With considerable thought, and understanding the most challenging riding was yet to come, I decide to push forward up the remote river valley.
Many times when I’m on my bike, I relate this type of riding to extreme whitewater kayaking. There are different ratings for whitewater, class 1 through 6. Class 1 being without consequence (flat water) and class 6 being most likely death if a substantial error is made. I can draw many parallels with the two sports, mostly on choosing a “line” through a piece of water or trail. You need to scout the run/trail, look for the line that works for you and then start breaking it down on the individual moves that need to be made in order to make it through to the end of the section. These parallels of the sport are almost identical.
If every instance when pulling up to a section of trail, I am looking for the best flowing line through the section, consequences, as well as any safe zones. When the track is really challenging, there may not be any safe zones, once you commit, your committed to the end. If something goes really wrong in the boat, you pull your skirt and swim to safety- when something goes wrong in the boat, you look for the best route to abandon the bike and do your best to help guide it to safety as you’re coming off.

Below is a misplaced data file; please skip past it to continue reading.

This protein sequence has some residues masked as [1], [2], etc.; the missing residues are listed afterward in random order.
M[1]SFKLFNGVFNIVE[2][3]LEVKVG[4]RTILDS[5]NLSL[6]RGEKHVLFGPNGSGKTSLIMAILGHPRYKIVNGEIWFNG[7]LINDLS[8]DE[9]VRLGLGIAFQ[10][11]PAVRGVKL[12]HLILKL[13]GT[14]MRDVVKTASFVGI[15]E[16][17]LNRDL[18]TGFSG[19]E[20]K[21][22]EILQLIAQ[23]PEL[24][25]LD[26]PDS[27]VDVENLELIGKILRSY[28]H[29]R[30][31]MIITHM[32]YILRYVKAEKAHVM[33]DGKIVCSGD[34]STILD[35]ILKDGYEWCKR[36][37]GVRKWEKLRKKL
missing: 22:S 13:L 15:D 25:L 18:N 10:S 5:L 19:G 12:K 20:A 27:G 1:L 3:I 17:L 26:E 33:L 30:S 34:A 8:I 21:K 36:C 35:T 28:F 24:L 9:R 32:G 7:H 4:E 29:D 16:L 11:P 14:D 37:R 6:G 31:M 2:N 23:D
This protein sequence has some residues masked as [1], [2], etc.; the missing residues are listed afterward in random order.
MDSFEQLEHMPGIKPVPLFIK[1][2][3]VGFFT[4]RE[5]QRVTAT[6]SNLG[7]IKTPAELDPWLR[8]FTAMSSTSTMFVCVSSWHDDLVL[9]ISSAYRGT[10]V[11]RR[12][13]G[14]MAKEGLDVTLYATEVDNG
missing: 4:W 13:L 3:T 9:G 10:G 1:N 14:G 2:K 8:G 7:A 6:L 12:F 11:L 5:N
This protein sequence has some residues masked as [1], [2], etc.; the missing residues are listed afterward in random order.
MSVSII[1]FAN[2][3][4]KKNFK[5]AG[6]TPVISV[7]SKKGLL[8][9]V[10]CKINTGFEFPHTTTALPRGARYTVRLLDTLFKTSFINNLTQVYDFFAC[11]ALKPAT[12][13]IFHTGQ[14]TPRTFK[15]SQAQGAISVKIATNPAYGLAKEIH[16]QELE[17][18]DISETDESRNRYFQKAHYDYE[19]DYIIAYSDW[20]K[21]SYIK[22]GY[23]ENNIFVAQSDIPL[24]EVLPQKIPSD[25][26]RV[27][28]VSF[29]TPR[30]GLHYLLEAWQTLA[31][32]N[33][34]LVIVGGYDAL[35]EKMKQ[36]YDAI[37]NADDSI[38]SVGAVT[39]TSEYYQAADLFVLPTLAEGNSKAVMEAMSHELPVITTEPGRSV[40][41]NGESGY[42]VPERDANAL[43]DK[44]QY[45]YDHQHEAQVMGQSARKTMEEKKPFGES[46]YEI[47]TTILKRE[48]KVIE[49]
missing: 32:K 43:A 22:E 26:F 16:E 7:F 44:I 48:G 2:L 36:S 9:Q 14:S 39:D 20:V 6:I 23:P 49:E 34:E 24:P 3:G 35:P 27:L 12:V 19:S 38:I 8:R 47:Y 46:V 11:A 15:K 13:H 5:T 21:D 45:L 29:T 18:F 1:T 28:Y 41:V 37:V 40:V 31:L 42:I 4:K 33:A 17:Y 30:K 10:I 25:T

No two ways about it, swimming from a kayak is a confidence killer. When you decide to get back into the boat, your confidence is blown and every small wave becomes significant and every current feels like its going to send you over again. This makes even the easy water feel like class 5. This is no different on the bike; when I headed out in the morning, my grip on the bars was too tight, my positioning with my legs was too tense – my confidence was blown. I was overreacting to every small rock and undulation in the trail; I was all over the place for a good two hours and the whole time thinking, “there’s no way I’m going to be able to ride the tough sections like this”.
I did my best to work on calming my mind so my body would follow and sometime around midday, I was again flowing on the machine through the water crossings and rocky switchbacks. I clearly remember where the route turned difficult; it was just after the last herder village I went through. As I was slowly riding through the dusty, almost abandoned village; the few remaining inhabitants stood up and took note – it was a really weird feeling, their eyes all seemed to say “ what the “F” is this guy doing heading up there by himself”. All tire tracks had disappeared at this point and I was now following a sheepherder’s trail. The difficult riding had begun.
The section started with two switchbacks up a singletrack of loose rock and debris. A small group of herders pulled off the trail with their donkeys to watch the show begin. With my confidence back, I cleaned the section without any problems and even gave a confident head nod as I rode past spitting softball size rocks out the back as my rear tire spun looking for grip.